The Search for My Perfect Swing — Part 9

The Flight of My 1-1/2 Flip Horseshoe


As promised, I setup the release and highpoint frame previously put together. I hoped that my Canon S230 would provide a series of images that would show the release point and highpoint. Unfortunately, the camera was only capable of capturing three images of the shoe in flight. I am showing the two sets of photographs below. The plot shown at the top of this page represents the flight as seen. The shoe is released 3 feet from the ground and 25-1/2 feet from the stake. Each shoe reaches a high point of 6 feet 9 inches at 10 feet 9 inches downrange.

Each line vertically and horizontally is divided into 3 inch squares. The base of the frame is 2 feet above the ground. The last vertical string to the right end is located at 10 feet from the foul line. The highest horizontal string is located 7 feet above the ground.

Release Point

Release Point

Photo 1 Frame 1 of 3

Photo 1 Frame 1 of 3

Phoeo 1 Frame 2 of 3

Photo 1 Frame 2 of 3

Phoeo 1 Frame 3 of 3

Photo 1 Frame 3 of 3

Photo 2 Frame 1 of 3

Photo 2 Frame 1 of 3

Photo 2 Frame 2 of 3

Photo 2 Frame 2 of 3

Photo 2 Frame 3 of 3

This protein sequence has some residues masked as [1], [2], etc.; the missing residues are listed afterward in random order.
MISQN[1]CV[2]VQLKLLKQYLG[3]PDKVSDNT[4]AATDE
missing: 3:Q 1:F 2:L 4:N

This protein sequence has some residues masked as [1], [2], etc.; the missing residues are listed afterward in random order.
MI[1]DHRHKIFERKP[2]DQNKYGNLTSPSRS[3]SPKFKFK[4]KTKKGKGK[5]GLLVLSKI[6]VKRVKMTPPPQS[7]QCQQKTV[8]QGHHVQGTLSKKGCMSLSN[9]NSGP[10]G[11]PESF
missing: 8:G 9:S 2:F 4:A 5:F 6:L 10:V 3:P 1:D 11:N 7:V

Photo 2 Frame 3 of 3

I later borrowed a Sony DR-TRV140 Video Camera and taped the flight of the horseshoe. I transferred the Sony video to a VHS tape. I then played the VHS tape through a GE VCR, through a GrabIt Pro video capture device and stopped each individual frame on tape with my VCR. Unfortunately, the recording speed of the Sony video camera was not fast enough to provide very much additional information. I need to use a faster frame per second video camera. The horseshoe travels through the 10 foot frame in less than 1/2 second.

The continuation of Part 9 continues on Part 11. Part 11 will discuss the importance of knowing the various mathematical values of the flight of a horseshoe.

Continue to Part 10 — The Maryland State Tournament of Champions
Continue to Part 11 — The Flight of My 1-1/2 Flip Horseshoe (Continued)

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